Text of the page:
For many in the FE sector August is a time to take stock and take advantage of a well-deserved break. It's also the time of year when we start looking ahead to the new academic year and a new set of challenges. And up and down the country over 18,000 Union Learning Reps are preparing to run new courses, engage new learners and work with new providers. People like Maria Silva at McVitie's in Carlisle, who heads up a migrant workers project, putting her own experience as a migrant worker to great use to help others. Or Stan Sharpe who runs a Learning Centre at Fletcher's Bakery in Sheffield, or Ayub Patel, a ULR at Unichem in Preston, who uses his bilingual skills to engage members of his community in learning.

As I have said in previous columns, one of the most gratifying parts of my job is meeting the people for whom it's no exaggeration to say that union-led learning has changed their lives. Throughout the summer unionlearn has been filming ULRs, union learners and HR professionals in organisations engaged with trade union learning and one message comes across loud and clear. Confidence is rising and people are hungry for more courses, more learning and more success. Watching the initial footage shot for our regional unionlearn films reminds me, as ever, that we cannot lose sight of the learners. Sometimes it is easy to get bogged down in policy, reports and strategy, which are, as we know, very important, but I am always delighted to attend the openings of learning centres or awards ceremonies to see people often getting their first certificate since leaving school. Our union learners have overcome a wide range of barriers to learning and one of our leading ULRs was even expelled from school, but is now completing a Certificate in Education! Union learning offers everyone a second chance because it is able to focus on the individual learner and offer them a unique experience of education. There are small groups, tutors and ULRs on hand willing to help and colleagues who have been through the same experience. Once an individual commits to that extremely hard first step "“ deciding that they want to return to learning, then the world of education is their oyster.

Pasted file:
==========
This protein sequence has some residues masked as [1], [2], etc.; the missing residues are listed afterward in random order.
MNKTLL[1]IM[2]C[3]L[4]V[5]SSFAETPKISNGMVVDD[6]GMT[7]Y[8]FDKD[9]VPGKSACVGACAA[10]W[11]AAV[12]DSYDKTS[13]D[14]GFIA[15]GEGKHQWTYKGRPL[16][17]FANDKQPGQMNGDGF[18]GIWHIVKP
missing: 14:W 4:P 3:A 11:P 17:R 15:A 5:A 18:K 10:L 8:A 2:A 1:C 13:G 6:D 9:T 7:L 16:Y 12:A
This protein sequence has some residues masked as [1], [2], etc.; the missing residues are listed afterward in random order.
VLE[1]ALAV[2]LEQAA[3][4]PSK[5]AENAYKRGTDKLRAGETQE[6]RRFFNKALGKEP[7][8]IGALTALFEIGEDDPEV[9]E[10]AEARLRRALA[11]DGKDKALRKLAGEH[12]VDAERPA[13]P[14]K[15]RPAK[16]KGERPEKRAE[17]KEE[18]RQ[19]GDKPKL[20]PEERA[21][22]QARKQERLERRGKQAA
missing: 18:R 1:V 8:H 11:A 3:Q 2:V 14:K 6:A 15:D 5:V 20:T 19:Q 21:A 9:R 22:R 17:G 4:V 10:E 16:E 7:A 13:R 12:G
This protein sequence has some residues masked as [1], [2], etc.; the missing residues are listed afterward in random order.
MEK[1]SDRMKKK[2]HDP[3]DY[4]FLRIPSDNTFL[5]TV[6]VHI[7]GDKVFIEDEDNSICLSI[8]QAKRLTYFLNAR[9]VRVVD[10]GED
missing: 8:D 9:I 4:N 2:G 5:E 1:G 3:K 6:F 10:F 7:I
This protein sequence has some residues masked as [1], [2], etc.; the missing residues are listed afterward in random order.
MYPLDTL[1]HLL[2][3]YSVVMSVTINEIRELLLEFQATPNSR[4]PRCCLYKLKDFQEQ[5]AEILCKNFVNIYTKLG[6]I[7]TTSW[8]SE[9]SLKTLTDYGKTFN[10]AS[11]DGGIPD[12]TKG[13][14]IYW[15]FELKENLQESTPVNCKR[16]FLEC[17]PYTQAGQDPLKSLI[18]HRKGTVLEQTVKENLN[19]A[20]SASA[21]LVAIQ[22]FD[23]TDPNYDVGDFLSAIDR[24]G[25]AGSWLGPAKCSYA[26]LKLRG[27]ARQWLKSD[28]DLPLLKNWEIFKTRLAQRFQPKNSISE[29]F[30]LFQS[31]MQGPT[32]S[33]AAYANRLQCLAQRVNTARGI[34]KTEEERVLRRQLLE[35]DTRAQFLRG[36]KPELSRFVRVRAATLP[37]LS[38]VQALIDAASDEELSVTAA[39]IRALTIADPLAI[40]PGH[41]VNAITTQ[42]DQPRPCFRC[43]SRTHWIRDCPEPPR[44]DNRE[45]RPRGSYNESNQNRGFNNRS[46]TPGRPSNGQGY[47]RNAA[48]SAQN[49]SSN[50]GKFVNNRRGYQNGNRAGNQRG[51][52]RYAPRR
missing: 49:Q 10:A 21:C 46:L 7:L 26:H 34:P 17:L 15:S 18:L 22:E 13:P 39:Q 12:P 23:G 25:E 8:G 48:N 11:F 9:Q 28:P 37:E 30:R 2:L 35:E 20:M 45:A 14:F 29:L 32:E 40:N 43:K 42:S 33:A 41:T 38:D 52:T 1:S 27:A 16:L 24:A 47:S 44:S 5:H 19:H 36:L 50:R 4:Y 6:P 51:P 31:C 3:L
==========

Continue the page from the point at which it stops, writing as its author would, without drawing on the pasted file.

Another welcome aspect of filming was the warm words from employers who have really got on board with union learning. There are many enlightened site managers, HR professionals and Chief Executives who know that the key to a happier and more productive workforce is investment in training and education. Many also told us that the learning agenda had had a very positive effect on industrial relations, with both unions and management getting along much better as a result of working together to provide opportunities to learn. So as a new year begins, let's be heartened by the thought that there are learners out there who are about to embark on a journey to change their lives through learning.

Liz Smith is a Director of Unionlearn and writes an exclusive monthly column for FE We would like to say thank you to Liz for this month's column and we are looking forward to your next piece.


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